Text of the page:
Not 10-Years-Old

rxHalloween 1979. I am 10-years-old. And too sick to go trick-or-treating.

In my diary, the one I have received earlier in month for my birthday – covered in blue flowers, with a lock, and the smell of old-lady perfume – I write, “I still have the ammonia.”

My mother cannot bear to tell me it is pneumonia, not ammonia that has me walking to the bathroom on tiptoes, holding my head, because full steps hurt too much.

This is not the first time. For three years in a row I have been diagnosed with either pneumonia, bronchitis or both. Always at this time of year – the season of ghosts and goblins, copious amounts of candy, the addition of one hour, and my birthday.

And then one day…nothing.

Seems I have outgrown my respiratory weariness.

Until now.

I am walking up the stairs of the metro station at Puerta Del Toledo. My head is spinning. My eyes are dry. My throat, itchy and sore. I felt this coming on at lunch yesterday but had hoped to ward it off by jumping into bed early that night. I have already been sick twice this season.

But this time is different. I feel it in my lungs.

They are heavy. It is as if I can feel each alveola filling with air. I walk to my student’s home, trying to will the illness away. By 1 p.m. I am canceling my Spanish lesson and sending texts in hopes of finding others to take on my evening responsibilities.

I receive a deluge of responses, all with the same message – “Go to the doctor.”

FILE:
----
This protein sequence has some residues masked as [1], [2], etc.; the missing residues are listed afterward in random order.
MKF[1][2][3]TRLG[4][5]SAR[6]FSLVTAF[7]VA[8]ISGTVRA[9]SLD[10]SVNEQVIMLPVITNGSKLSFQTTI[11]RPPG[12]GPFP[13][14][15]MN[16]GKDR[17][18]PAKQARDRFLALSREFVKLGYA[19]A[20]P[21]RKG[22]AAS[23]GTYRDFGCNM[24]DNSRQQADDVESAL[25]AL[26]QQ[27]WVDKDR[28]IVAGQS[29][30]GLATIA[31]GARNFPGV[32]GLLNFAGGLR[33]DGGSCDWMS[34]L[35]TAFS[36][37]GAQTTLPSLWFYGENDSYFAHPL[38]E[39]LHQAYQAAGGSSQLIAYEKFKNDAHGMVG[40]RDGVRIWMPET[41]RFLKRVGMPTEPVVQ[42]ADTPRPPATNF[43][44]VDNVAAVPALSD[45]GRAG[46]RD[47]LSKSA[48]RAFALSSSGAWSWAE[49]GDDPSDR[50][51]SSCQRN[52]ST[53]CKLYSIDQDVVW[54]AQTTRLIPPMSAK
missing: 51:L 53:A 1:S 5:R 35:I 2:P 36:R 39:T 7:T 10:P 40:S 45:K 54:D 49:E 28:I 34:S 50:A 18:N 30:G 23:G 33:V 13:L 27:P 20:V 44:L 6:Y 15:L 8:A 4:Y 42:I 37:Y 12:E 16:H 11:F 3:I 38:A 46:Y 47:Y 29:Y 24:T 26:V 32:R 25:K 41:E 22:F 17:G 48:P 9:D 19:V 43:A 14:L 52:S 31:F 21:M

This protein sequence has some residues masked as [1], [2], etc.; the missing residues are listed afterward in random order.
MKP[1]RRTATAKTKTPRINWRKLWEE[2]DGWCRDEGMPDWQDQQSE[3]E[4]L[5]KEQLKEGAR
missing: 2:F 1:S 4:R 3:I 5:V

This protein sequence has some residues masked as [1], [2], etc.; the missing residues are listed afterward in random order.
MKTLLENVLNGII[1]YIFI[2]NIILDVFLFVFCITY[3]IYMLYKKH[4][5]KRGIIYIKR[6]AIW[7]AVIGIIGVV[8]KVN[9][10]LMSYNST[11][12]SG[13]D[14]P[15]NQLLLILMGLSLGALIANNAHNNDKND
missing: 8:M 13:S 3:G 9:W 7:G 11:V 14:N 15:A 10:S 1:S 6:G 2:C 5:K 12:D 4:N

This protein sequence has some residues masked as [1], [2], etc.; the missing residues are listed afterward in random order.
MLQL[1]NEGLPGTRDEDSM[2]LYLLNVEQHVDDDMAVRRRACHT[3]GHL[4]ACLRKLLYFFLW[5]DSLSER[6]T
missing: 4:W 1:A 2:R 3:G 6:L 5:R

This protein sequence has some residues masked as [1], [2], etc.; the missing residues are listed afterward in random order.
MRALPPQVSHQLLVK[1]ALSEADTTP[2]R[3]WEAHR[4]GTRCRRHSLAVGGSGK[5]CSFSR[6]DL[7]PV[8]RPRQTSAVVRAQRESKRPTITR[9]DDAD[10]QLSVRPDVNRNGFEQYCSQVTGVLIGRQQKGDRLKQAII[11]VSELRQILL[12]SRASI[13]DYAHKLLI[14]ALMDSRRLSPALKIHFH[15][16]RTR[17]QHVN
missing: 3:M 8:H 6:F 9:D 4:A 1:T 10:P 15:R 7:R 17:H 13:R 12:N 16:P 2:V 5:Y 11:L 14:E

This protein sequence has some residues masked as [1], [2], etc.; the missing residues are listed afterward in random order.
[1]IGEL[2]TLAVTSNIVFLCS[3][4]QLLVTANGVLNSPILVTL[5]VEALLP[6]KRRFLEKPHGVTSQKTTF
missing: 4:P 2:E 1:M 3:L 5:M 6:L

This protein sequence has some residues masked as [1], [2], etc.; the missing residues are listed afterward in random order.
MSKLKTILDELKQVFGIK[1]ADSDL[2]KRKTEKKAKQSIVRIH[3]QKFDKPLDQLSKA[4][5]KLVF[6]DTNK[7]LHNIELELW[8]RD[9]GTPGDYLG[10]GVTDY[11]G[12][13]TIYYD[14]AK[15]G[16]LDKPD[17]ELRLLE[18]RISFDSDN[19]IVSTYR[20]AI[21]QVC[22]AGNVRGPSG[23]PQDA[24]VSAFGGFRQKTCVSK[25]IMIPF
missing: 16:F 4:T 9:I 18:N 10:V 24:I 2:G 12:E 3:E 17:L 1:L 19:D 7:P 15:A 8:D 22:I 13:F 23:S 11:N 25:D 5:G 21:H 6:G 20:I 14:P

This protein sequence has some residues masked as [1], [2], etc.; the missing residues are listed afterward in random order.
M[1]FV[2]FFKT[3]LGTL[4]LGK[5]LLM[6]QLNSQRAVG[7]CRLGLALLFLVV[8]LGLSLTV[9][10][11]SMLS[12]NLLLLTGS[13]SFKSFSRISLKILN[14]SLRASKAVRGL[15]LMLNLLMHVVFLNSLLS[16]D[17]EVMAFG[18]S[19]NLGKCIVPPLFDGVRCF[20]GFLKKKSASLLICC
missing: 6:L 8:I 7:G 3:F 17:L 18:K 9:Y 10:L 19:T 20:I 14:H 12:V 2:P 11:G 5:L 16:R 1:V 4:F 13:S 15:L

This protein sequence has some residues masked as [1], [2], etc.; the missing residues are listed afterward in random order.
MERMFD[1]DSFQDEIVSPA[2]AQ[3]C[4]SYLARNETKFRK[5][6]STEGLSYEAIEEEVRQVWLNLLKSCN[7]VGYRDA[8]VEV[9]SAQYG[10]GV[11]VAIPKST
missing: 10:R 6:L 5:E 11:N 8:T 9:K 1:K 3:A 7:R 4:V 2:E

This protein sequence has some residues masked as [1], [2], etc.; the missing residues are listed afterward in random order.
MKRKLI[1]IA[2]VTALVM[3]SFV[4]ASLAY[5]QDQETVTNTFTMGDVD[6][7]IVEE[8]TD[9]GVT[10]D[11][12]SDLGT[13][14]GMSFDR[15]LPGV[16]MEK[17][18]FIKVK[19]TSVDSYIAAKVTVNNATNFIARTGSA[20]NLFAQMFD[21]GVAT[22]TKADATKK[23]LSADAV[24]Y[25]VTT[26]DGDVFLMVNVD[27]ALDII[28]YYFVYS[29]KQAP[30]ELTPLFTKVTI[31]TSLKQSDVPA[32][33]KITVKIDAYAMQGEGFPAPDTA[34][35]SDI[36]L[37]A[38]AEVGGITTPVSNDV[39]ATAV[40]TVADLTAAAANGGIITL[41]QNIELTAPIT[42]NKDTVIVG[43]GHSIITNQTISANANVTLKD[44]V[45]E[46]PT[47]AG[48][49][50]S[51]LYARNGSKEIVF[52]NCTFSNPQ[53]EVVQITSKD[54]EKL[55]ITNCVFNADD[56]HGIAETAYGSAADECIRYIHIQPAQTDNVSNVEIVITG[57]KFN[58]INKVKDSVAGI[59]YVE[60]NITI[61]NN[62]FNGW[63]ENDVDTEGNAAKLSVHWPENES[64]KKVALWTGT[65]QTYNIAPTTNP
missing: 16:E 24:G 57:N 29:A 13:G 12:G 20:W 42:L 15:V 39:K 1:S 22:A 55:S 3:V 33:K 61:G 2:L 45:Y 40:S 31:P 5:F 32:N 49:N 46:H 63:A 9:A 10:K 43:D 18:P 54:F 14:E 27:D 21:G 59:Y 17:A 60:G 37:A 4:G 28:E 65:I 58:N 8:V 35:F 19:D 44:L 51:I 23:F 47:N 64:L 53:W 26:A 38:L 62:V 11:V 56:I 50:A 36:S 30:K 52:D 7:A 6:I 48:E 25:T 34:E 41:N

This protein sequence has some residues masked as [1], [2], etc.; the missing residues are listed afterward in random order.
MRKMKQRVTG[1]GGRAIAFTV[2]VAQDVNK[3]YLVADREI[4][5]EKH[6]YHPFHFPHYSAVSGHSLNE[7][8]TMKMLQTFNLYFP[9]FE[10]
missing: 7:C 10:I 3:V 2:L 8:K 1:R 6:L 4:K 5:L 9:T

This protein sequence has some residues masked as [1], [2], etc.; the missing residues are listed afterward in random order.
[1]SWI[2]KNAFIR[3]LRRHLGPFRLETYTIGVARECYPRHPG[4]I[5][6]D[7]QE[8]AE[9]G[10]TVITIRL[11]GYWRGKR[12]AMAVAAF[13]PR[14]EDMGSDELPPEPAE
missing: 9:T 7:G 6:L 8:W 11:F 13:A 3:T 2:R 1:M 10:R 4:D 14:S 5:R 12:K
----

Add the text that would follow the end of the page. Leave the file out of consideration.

A friend of mine, a native Madrileno, offers to make an appointment for me.

“Tomorrow at 9:30 a.m. Text me when you arrive.”

“Does the doctor speak English?” I ask.

“I don’t know.”

A little more than 12 hours later, I text her.

“Call me if you need help,” she writes.

Somehow I have gotten it in my head that she is meeting me here, but clearly I am confused. She is at work and I am fuzzy and unclear about pretty much everything.

“Okay,” I write back.

I check in, more or less without incident. And at 9:30, the doctor herself calls me into the exam room.

“Habla Ingles?” I ask, crossing both fingers and toes.

“No.”

I burst into tears.

“Lo siento. Lo siento. (I’m sorry. I’m sorry.),” I squeak.

I am sick. I am overwhelmed. I am scared.

I am 10-years-old, holding my head and walking on my toes, missing Halloween.

And yet clearly I am not. I am 47 and in Madrid, typing back and forth with the doctor using Google Translate – telling her about my symptoms and my medical history.

She takes my temperature. She listens to my lungs. She checks my oxygen levels.

No fever. My lungs are clear. But she wants to run a blood test to find out why I keep getting sick.

I do not understand what she is saying, even with the translator. Probably because this idea is foreign to me.

I remember being in the emergency room in Chicago. Once a heart attack was ruled out, they sent me home.

“So what is it?”

Shrug. “Not a heart attack.”

The doctor calls my friend the Madrileno, who translates.

I get a prescription for ibuprofen and lozenges, as well as for blood work. The doctor schedules an appointment for a follow-up visit – with her English-speaking colleague.